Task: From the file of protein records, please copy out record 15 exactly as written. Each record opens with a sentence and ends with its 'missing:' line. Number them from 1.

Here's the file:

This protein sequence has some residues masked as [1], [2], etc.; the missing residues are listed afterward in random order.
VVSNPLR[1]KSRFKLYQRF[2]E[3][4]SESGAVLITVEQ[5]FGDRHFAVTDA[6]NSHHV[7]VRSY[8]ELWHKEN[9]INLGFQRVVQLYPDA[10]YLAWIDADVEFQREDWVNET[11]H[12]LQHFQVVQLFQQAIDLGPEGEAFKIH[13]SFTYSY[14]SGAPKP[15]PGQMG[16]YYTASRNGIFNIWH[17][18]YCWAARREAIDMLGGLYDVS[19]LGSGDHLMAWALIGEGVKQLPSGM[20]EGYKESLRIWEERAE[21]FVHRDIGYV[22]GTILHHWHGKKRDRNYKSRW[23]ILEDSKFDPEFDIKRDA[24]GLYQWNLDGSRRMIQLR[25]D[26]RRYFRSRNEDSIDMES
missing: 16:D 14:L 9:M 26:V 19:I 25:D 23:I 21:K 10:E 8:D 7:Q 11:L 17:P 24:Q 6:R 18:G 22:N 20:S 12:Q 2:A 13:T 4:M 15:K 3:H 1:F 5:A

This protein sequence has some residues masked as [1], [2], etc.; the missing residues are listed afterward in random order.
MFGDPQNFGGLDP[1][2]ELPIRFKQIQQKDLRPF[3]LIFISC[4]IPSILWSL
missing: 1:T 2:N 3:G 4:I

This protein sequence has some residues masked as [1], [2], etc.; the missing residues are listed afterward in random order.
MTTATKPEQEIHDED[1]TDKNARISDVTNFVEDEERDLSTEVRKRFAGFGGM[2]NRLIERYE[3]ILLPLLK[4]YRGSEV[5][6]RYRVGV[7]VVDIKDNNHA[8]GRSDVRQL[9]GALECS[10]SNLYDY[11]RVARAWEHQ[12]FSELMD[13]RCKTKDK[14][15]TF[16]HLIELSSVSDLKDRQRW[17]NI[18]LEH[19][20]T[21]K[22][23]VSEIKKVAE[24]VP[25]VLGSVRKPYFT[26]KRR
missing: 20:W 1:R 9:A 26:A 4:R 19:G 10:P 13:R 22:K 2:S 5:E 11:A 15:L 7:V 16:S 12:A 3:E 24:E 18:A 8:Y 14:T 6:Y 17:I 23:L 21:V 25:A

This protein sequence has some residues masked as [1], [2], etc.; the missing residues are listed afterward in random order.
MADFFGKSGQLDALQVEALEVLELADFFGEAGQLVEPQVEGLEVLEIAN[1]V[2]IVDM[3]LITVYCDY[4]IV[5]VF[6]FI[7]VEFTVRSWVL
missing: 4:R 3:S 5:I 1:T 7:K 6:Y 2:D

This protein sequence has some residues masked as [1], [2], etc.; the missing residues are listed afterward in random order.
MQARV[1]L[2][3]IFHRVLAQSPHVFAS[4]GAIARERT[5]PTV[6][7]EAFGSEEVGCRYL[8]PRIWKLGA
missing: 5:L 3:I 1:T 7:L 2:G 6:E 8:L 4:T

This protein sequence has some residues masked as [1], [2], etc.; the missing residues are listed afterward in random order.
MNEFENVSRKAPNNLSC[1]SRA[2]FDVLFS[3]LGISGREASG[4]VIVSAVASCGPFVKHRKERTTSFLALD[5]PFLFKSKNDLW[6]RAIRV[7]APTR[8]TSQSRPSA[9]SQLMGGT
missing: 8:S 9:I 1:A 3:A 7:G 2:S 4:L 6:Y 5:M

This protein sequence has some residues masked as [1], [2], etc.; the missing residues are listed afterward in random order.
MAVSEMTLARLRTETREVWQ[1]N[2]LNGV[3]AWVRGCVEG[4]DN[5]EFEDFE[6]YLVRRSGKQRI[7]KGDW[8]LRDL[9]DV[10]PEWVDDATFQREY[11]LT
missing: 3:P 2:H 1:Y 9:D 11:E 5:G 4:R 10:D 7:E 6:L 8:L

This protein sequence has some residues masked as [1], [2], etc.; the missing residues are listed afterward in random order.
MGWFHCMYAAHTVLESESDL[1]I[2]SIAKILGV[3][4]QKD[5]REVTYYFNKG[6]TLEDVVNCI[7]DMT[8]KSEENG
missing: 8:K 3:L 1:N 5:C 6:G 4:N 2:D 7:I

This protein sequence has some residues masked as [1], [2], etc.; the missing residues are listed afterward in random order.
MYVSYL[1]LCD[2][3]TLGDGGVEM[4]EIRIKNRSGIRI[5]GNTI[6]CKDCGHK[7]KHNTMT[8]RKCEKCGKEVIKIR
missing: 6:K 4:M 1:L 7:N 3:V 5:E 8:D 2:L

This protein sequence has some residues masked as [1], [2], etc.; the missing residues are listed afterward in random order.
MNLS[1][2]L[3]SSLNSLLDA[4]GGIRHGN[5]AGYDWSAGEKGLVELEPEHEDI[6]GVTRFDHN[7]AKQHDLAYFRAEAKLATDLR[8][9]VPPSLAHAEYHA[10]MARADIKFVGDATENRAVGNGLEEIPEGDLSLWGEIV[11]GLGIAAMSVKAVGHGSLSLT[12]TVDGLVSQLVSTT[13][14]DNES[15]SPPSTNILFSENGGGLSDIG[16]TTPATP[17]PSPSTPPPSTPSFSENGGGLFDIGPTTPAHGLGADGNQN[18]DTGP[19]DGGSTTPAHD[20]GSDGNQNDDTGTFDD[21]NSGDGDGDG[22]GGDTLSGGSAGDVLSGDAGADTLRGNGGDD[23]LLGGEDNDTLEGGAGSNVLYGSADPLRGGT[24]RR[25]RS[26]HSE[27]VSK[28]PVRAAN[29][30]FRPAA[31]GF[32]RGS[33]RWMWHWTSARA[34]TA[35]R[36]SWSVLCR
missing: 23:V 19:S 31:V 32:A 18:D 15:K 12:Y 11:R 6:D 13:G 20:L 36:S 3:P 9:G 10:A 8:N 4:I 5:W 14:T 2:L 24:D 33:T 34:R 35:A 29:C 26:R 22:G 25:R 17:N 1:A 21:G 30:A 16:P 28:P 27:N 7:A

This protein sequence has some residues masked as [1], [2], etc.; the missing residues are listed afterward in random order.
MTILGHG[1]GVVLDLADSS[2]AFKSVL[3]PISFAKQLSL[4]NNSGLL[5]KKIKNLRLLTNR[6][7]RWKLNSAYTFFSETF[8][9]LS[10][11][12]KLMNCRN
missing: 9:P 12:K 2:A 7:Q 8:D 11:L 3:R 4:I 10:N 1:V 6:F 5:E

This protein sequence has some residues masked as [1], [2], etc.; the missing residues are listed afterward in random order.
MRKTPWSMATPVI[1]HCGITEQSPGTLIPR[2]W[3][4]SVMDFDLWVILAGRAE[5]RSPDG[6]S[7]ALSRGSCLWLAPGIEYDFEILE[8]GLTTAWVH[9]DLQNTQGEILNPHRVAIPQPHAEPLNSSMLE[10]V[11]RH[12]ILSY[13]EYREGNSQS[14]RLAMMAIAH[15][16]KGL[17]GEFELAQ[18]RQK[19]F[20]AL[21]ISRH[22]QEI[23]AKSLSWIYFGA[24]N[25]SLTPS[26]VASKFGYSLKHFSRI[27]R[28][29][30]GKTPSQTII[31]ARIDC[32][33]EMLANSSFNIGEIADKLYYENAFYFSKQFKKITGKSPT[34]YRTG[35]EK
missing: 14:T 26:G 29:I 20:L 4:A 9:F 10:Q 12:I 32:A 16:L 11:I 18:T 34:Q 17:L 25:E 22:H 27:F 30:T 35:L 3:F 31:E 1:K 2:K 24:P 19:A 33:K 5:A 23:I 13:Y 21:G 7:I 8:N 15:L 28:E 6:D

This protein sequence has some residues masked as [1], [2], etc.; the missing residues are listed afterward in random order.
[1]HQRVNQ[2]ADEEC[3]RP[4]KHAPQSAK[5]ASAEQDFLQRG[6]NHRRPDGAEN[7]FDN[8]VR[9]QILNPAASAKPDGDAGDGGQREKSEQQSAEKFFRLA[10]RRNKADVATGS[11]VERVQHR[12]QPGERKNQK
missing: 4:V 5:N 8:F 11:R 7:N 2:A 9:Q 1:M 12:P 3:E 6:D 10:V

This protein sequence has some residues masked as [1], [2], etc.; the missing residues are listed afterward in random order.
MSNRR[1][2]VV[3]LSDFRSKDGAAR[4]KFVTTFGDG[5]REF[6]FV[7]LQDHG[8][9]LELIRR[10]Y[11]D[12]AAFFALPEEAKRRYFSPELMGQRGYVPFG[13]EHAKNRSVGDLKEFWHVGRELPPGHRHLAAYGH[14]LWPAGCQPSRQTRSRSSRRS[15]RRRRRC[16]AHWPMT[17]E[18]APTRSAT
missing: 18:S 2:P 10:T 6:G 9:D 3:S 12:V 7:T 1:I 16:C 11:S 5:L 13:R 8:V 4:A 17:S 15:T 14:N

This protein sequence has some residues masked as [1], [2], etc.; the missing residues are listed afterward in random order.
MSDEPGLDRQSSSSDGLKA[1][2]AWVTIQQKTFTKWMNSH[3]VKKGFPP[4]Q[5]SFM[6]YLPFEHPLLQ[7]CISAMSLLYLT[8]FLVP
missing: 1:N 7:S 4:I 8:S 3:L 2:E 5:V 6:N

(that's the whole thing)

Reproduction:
This protein sequence has some residues masked as [1], [2], etc.; the missing residues are listed afterward in random order.
MSDEPGLDRQSSSSDGLKA[1][2]AWVTIQQKTFTKWMNSH[3]VKKGFPP[4]Q[5]SFM[6]YLPFEHPLLQ[7]CISAMSLLYLT[8]FLVP
missing: 1:N 7:S 4:I 8:S 3:L 2:E 5:V 6:N